When Abu Raafi‘ came to know that the Imam was serious and determined to do that, he said to him: “By Allah, O Commander of the faithful, it is I who have given it to her! It is a guaranteed, simple loan.” So the Imam’s fear calmed down, and his anger abated. Then he said to him: “I married Fatima and I did not have any bed except a skin of a ram. We slept on the skin by night and on it we gave food to our camel that was used for watering by day. I have no retainer other than her.”[^1] Surely his high ideals did not permit him to prefer his daughter to the Muslims’ daughters. This is the utmost justice none other than he established. Another example on his treating the Muslims with equality and on his taking great care of their properties was what ‘Aasim bin Kulayb[^2] narrated that his father had said: “A property came to me from Isbahan (Isfahan). He (Imam Ali) divided the property into seven parts. Then he summoned the commanders of the one-seventh and made them choose by lot, that he might see who would be the first to be given.”[^3]
Al-Hakam said: “I saw Ali coming to a lane, summoning the orphans and saying to them: ‘Drive away (the flies) and lick.’ To the extent that I wished that I was an orphan.” He also said: “I saw Ali bringing pomegranates. He divided them among the people. Our mosque got ten pomegranates.”[^4] Imam Ali used to perform the prayer in the public treasury, and then he ordered it to be swept. He would say: “Praise belongs to Allah Who has taken me out of it as I had come into it.”[^5]
[^1] Al-Kamil, vol. 8, p. 173. [^2] ‘Aasim bin Kulayb bin Shahab al-Jarmi al-Kufi narrated (traditions) on the authority of a group of the leading companions (of the Prophet). Another group narrated on his authority. Ibn Ma‘een and al-Nisaa’i have said: “He is trustworthy.” Ibn Shahab has said: “He was among the worshippers and among those best of the people of Kufa. He was accused of al-Murji’a, and them he was regarded as far above that.” Ibn Hayyan has regarded him as among the trustworthy. He said: “Surely he is trustworthy and reliable. He died in the year 137 A. H.” Tahdhib al-Tahdhib, vol. 5, p.55. [^3] Al-Kamil, vol. 8, p. 173. [^4] Ansab al-Ashraf, vol. 1, Q1, p. 161. [^5] Ibid.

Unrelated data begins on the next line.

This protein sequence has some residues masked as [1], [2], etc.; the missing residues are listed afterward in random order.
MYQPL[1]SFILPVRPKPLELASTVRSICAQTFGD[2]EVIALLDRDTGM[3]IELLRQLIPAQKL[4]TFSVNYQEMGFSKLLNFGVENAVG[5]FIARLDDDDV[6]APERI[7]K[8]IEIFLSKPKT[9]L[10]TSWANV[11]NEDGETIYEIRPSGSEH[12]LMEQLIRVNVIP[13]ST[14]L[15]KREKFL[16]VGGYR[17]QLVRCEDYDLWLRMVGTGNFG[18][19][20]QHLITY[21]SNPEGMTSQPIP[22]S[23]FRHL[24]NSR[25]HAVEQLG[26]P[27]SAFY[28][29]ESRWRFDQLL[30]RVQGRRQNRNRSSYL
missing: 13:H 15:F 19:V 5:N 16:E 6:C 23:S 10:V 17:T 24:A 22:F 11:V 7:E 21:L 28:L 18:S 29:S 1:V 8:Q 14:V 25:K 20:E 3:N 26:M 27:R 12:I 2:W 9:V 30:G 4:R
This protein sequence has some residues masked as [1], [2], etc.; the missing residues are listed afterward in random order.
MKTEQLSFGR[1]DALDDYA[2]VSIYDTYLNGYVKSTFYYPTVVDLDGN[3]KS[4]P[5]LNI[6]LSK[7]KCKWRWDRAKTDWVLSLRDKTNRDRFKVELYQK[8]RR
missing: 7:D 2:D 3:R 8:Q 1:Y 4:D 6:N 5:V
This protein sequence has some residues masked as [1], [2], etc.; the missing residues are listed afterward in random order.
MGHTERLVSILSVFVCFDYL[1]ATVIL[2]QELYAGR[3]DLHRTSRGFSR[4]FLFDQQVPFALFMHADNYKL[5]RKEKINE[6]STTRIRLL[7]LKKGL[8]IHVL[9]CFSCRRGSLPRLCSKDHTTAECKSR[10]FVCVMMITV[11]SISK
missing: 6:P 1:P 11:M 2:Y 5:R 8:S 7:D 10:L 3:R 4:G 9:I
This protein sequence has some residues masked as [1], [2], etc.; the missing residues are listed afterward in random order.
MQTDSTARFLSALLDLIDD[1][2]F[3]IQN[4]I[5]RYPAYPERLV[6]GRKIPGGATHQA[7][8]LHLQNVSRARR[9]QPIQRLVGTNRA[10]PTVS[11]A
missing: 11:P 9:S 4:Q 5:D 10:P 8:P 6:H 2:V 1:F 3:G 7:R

The historians say: “Imam Ali came into the public treasury and divided (the properties in) it. There was a small girl with him. The girl belonged either to al-Hasan or to al-Husayn. She took some of the properties. The Imam went after her and took it from her hand. So his companions said to him: ‘O Commander of the faithful, surely she has a right in it.’
“He (a.s) said: ‘When her father gets something of it, then let him give her whatever he pleases.’”[^1]
Surely this is the justice that people have not established in all the stages of history. Despite their experiences, progress, and creation in the techniques of government, they never form a political regime through which the greatest justice is established in a manner similar to that followed by Imam Ali and his sons after him.
With this point we will end our speech on some high ideals sought by Ahl al-Bayt during their reign. Imam al-Hasan (a.s) did not deviate from these ideals nor did he follow during his policy the way of those who worked for the world. He did not follow the way of those who wanted domain and authority nor did he dodge and flatter. He did not spend money on things other than the lawful things. If he had done all these things, then the authority would not have come to (Mu’awiya) Hind’s son, who followed all the means to reach the government. However he (a.s) preferred protecting Islam, and keeping its fates and morale. Generally speaking, he followed the behavior of his grandfather and of his father, who did not accept all the ways opposing the religion.
Yet there is something mentioned by those who criticized Imam al-Hasan for his making peace with Mu’awiya. The thing is that Imam al-Hasan did not die a martyr as his brother Imam al-Husayn (a.s) died. We will mention the answer in detail when we speak about the attitude of Imam al-Husayn (a.s) toward the peacemaking.
[^1] Ansab al-Ashraf, vol. 1, p. 160.